We are becoming more aware of the enormity of the fashion industry’s social and environmental impact, however, our fashion consumption continues to increase exponentially every year.
Human centred design can help digital native ‘LOHAS followers’ and ‘drifters’* to make small, actionable changes to their clothing purchasing habits.
The NMI LOHAS (Lifestyle of health and sustainability) framework segments audiences based on attitudes and behaviours towards sustainability (NMI). ‘LOHAS Followers’ and ‘drifters’ are interested and care about sustainability, however, their actions lack follow through.
Share Wear aims to provide an alternative solution for users to reduce their clothing consumption whilst still enjoying fashion. I have designed a ‘social system’ that connects users together. Taking the form of an app, it facilitates the borrowing and lending of clothing between users. The exchanges are short-term; for a specific event, a holiday or just the weekend. The strategy focuses on nurturing intrinsic values of creativity and social connection, which inspire long-term change.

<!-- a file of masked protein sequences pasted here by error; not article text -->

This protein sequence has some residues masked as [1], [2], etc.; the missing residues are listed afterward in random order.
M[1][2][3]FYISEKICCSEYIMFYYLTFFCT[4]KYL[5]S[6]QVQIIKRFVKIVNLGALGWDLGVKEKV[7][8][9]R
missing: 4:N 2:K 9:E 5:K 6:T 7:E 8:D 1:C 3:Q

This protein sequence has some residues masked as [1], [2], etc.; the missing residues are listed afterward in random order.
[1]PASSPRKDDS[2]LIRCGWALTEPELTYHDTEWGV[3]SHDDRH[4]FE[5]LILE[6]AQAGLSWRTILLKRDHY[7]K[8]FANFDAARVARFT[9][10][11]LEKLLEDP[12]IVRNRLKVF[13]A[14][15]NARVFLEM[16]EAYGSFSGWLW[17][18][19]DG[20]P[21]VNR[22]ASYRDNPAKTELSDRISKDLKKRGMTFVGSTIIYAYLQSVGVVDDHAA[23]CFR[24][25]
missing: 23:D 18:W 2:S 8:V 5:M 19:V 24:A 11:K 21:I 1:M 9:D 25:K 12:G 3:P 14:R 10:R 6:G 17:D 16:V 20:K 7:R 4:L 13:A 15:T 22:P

The Share Wear badges were inspired by the borrowing and lending of clothing between friends. The language used to recommend an item of clothing to a friend is very different to searching on an online store. To make the Share Wear experience more friendly and enhance the focus on social connection I explored this language, combining it with a visual style influence by girl guide badges and teen magazines. The badges instantly differentiate Share Wear from any other clothing app.
Share Wear provides unique benefits to the user beyond reduced clothing consumption giving it the potential to make a sustained, positive impact on the problem of clothing waste.
This proposal was created as part of my honours year at Massey studying Visual Communication Design. This was a 12 week project with the outcome being a social system which takes the form of an app. A full report of the process and outcomes of the project can be viewed below.